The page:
Landmark value: As the final album to come from the co-founder of Pink Floyd it has to have some historical significance, but the story behind the album seems to be one of worried and concerned friends trying to help someone they know is on a road to nowhere. Tragic, really, more than any sort of real landmark in music. Perhaps a “what if” or “if only” sort of thing. Sad.
Tracklisting: Baby Lemonade/Love Song/Dominoes/It Is Obvious/Rats/Maisie/Gigolo Aunt/Waving My Arms in the Air/I Never Lied to You/Wined and Dined/Wolfpack/Effervescing Elephant
Comments: I thought that was a really nice guitar intro, but I read that it was only Syd tuning his guitar before recording the album, and that Gilmour decided to tape it and add it onto the beginning of the album as a kind of intro. Nice though, and shows that, no matter what else you may think or say of him, Barrett could play the guitar. “Baby Lemonade” when it gets going is again a fairly Beatlesesque folky song, some nice guitar work sure but not what I could call prog by any stretch. I also don’t think he was much of a singer: voice seems a little forced and raw, at least here. “Love Song” I just find dreary, plodding and boring, while “Dominoes” is more of the same, though there’s a nice organ line from Richard Wright and what sounds like sax though none is credited.

In fairness, it’s not too bad, with some nice ideas including some sort of attempt to, I don’t know, French it up somehow? Lovely piece of Fender Rhodes there gives the ending an almost Floydish feel, but it’s telling that I only start to appreciate the song once Syd stops singing. I find his vocals very laconic, boring and basically disinterested, which ties in with the impression those who worked with him seemed to get. I’d venture to say that without Wright and Gilmour adding the colour here, this album would be very dull and ordinary indeed. The songwriting’s really not up to much, in my opinion, and the whole atmosphere is of someone going through the motions, as if Barrett has recorded ten albums by now and is only fulfilling a contractual obligation, rather than trying to launch his solo career. In short, he sounds like he doesn’t care.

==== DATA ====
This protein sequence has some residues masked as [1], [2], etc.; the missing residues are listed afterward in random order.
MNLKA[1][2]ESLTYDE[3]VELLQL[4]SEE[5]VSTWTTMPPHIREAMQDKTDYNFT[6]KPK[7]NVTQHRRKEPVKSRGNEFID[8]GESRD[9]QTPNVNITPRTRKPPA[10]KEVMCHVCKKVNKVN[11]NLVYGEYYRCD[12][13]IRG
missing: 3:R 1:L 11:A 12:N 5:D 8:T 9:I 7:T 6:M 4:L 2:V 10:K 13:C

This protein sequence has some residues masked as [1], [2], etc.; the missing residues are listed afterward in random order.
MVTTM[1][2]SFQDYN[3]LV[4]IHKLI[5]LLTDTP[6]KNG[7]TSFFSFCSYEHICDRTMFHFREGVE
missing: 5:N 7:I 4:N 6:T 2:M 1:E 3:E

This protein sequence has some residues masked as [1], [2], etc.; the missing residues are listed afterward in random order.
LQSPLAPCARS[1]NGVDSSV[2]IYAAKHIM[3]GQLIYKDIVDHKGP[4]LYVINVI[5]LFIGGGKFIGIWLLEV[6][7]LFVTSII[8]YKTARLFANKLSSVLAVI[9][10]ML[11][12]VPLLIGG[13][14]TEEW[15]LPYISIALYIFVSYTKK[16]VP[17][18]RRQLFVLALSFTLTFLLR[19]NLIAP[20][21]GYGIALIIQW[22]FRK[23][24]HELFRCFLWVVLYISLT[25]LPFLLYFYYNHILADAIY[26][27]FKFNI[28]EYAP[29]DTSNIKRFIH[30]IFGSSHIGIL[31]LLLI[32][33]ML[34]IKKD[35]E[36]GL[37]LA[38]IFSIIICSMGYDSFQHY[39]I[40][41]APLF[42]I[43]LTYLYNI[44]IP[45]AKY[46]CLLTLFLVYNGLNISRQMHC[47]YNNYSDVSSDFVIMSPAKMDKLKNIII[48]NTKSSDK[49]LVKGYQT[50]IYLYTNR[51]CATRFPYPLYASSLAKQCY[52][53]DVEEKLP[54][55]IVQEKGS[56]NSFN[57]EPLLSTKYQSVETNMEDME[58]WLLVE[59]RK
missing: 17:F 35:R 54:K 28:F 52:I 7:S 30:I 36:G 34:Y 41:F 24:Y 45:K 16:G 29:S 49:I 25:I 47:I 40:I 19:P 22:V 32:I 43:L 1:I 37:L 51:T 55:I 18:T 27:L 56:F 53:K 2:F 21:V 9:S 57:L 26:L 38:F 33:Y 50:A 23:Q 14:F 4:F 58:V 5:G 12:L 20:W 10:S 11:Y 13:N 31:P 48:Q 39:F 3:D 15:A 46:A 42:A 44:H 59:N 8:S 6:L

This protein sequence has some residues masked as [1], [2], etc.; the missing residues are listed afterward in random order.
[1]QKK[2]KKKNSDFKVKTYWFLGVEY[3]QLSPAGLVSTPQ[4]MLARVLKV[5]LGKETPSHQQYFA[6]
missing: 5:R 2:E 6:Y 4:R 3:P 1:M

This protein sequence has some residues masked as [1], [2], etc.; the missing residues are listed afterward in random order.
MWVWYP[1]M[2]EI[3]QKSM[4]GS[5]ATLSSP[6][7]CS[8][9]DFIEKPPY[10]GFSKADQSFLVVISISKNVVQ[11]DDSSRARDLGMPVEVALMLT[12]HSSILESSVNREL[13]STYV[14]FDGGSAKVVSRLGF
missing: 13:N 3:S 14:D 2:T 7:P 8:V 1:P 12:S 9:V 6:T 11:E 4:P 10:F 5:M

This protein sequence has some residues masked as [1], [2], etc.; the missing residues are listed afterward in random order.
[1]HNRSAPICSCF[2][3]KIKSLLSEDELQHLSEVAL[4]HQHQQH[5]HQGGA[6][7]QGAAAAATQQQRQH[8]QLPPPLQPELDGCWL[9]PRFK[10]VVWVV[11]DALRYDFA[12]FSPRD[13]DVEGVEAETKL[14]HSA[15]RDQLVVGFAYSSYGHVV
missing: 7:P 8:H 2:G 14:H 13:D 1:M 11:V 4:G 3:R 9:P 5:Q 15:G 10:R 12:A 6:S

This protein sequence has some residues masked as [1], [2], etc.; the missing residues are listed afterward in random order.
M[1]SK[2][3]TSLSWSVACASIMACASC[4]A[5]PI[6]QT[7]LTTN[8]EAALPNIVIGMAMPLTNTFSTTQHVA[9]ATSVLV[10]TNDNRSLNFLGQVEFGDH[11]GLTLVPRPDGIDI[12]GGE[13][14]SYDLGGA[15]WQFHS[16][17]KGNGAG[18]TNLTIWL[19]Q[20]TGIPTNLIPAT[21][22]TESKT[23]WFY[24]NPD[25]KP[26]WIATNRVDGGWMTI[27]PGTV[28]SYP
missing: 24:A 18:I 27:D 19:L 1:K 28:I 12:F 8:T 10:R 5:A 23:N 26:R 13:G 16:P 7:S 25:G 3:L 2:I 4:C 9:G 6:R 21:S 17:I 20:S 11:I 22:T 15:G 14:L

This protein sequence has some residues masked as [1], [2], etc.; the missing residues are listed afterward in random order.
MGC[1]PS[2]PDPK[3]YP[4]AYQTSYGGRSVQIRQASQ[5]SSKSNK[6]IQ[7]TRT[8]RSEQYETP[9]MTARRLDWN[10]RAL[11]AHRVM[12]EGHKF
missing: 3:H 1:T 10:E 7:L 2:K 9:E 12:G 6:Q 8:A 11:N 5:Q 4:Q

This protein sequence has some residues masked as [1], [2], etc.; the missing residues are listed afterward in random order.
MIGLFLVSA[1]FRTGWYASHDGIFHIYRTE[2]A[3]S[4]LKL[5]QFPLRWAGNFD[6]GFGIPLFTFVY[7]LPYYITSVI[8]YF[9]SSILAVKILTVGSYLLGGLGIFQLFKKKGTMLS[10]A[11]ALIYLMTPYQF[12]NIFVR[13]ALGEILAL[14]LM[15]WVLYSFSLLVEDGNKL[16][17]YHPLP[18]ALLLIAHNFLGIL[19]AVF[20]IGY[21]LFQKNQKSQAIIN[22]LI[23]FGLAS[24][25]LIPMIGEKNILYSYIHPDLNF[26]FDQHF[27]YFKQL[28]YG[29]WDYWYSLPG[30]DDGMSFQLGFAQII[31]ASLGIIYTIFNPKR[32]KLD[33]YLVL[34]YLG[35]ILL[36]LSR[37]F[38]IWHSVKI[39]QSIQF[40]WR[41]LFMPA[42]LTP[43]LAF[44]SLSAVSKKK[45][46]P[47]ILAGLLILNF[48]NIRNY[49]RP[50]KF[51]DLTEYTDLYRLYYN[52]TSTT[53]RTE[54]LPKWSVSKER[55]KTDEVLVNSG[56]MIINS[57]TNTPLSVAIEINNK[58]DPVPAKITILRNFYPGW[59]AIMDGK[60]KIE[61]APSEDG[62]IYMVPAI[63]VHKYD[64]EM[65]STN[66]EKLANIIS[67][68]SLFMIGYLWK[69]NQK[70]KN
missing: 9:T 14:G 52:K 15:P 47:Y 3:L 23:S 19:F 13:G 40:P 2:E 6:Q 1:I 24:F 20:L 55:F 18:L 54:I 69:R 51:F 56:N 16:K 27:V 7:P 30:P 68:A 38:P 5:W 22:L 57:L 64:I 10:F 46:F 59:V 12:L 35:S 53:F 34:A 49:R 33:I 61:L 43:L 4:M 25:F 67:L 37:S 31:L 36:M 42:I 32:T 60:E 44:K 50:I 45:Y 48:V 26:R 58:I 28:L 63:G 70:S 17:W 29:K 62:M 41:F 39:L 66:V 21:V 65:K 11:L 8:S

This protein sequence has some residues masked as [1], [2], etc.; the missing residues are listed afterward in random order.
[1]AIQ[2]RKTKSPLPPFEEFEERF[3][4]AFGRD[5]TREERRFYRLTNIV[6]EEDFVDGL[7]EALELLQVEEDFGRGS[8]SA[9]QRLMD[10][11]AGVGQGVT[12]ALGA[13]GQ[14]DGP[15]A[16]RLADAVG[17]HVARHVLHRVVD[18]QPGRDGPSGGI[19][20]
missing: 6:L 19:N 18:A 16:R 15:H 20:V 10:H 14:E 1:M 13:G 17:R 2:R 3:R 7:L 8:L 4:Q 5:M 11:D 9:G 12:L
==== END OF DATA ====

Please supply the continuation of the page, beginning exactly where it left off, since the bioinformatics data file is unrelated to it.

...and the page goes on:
And if he doesn’t why should I?

Again, it’s the keys of Rick Wright that are the heart and soul of this album, and without them it’s bland and uninteresting. “Rats”’s guitar riff reminds me of “Mrs. Robinson”, kind of a jam in ways, whiel “Maisie” is a slow blues grinder in the style maybe of Muddy Waters or Howlin’ Wolf. To be fair, Syd’s vocal here is decent, he almost sounds interested in the song, and it could be one of the few standouts. “Gigolo Aunt”, on the other hand, goes back to the Kinks/Beatles pastiche Barrett seems to employ so much on this and his other album, a faster, sort of striding number which has a certain sense of catchiness about it and some fine guitar. “Waving My Arms in the Air” is nothing to get excited about, and segues into “I Never Lied to You”, which takes some real liberties with melody.

That leaves us with three tracks, and “Wined and Dined” is again firmly rooted in the sixties counter-culture, think maybe Donovan or someone, I don’t know. Wright’s organ pulls the track along again, almost against resistance, and on into “Wolfpack”, which feels a little to me like a man reeling around drunk, without any real idea what direction he’s going. Apparently it was one of his favourite songs. Not sure what to say about that. The album then closes on the appropriately weirdly-titled “Effervescing Elephant” (um, yeah) which, well, uses perhaps the most obvious instrument possible, a tuba. Meh.

Favourite track(s): Dominoes/Maisie/Gigolo Aunt
Least favourite track(s): Pretty much everything else